Competitive Intelligence: Detecting New Threats
Question: In our Competitive Intelligence efforts, my department has been concentrating almost exclusively on our traditional competitors. I am concerned that we may be overlooking some competitive threats that may blindside us in the future. Is this a legitimate concern and, if so, how do I convince my colleagues and senior management that we should devote more time and effort towards emerging competitors on our business periphery?
Dear CI Manager: In a competitive environment where technologies are developing at an ever increasing pace and where there is much economic uncertainty, Competitive Intelligence has become both a driver and prerequisite for a company’s survival and success. While monitoring the activities of traditional is both desirable and necessary, it is also important to develop an understanding of companies that are on the periphery of one’s particular industry. It is likely that they are small companies with technologies or distribution methods that may not be fully developed, but with enhancements can develop into strong challengers within two to five years.
Depending on the source, tracking potential competitors may be referred to developing a “peripheral vision” (in order to avoid being blindsided) or the ability to pick up “weak signals”. The objective is to change your company’s view of the competitive horizon in order to take in the possibility of disruptive technologies and competitors.
It is likely that people within your own company are already aware of such developing threats but have not been able or willing articulate or bring together information on such threats.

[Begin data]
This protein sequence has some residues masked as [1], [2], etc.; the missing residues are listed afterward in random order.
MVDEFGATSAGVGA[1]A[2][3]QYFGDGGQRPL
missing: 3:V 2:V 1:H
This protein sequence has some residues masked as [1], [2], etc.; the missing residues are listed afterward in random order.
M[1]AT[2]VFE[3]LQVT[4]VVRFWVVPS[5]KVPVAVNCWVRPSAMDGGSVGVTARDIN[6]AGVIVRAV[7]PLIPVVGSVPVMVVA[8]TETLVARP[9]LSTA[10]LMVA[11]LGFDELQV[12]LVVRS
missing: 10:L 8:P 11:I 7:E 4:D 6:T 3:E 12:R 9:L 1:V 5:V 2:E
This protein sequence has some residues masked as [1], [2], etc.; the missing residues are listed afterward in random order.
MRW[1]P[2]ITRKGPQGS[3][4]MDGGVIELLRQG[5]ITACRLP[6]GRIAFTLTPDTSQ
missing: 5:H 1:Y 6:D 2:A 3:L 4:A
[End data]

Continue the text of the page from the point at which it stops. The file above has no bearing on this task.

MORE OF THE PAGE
As the CI Manager, it is your responsibility to start up the dialog, whether it is from one-on-one conversations with company personnel or industry experts. You might be surprised at how much your colleagues already know.
Once an initial body of knowledge has been developed, you can present your evidence to senior management on the current situation and extrapolate into the future on what your new competitors will be, how they will challenge your company and industry paradigms, and what has to be done now to avoid a crisis in the future.
This is what makes Competitive Intelligence so effective: it can take data and analyses from a variety of different sources (competitors, demographics, economics, financial, legislation, industrial and technological) and create a picture of current conditions and extrapolate into future to visualize the competitive environment two, five, ten, twenty or more years into future.
Competitive Intelligence is a way to get out of the confines of conventional thinking and to develop unique solutions to problems that would otherwise be unsolvable.
“You can’t be too rich or too well informed. Information is power, a world currency upon which fortunes are made and lost.” Richard Saul Wurman, “Information Architect